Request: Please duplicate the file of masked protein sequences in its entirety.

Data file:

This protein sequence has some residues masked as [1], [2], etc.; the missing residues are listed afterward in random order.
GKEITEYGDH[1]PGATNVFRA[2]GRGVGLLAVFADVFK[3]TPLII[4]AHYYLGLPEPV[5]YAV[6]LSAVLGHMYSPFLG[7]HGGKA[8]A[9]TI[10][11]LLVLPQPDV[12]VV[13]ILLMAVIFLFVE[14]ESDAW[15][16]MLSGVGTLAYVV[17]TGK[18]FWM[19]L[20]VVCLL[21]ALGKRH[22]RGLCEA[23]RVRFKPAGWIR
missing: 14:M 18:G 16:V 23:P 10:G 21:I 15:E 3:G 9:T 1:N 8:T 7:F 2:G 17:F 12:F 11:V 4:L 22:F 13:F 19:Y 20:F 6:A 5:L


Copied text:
This protein sequence has some residues masked as [1], [2], etc.; the missing residues are listed afterward in random order.
GKEITEYGDH[1]PGATNVFRA[2]GRGVGLLAVFADVFK[3]TPLII[4]AHYYLGLPEPV[5]YAV[6]LSAVLGHMYSPFLG[7]HGGKA[8]A[9]TI[10][11]LLVLPQPDV[12]VV[13]ILLMAVIFLFVE[14]ESDAW[15][16]MLSGVGTLAYVV[17]TGK[18]FWM[19]L[20]VVCLL[21]ALGKRH[22]RGLCEA[23]RVRFKPAGWIR
missing: 14:M 18:G 16:V 23:P 10:G 21:I 15:E 3:G 9:T 1:N 8:T 7:F 2:G 17:F 12:F 11:V 4:L 22:F 13:F 19:Y 20:F 6:A 5:L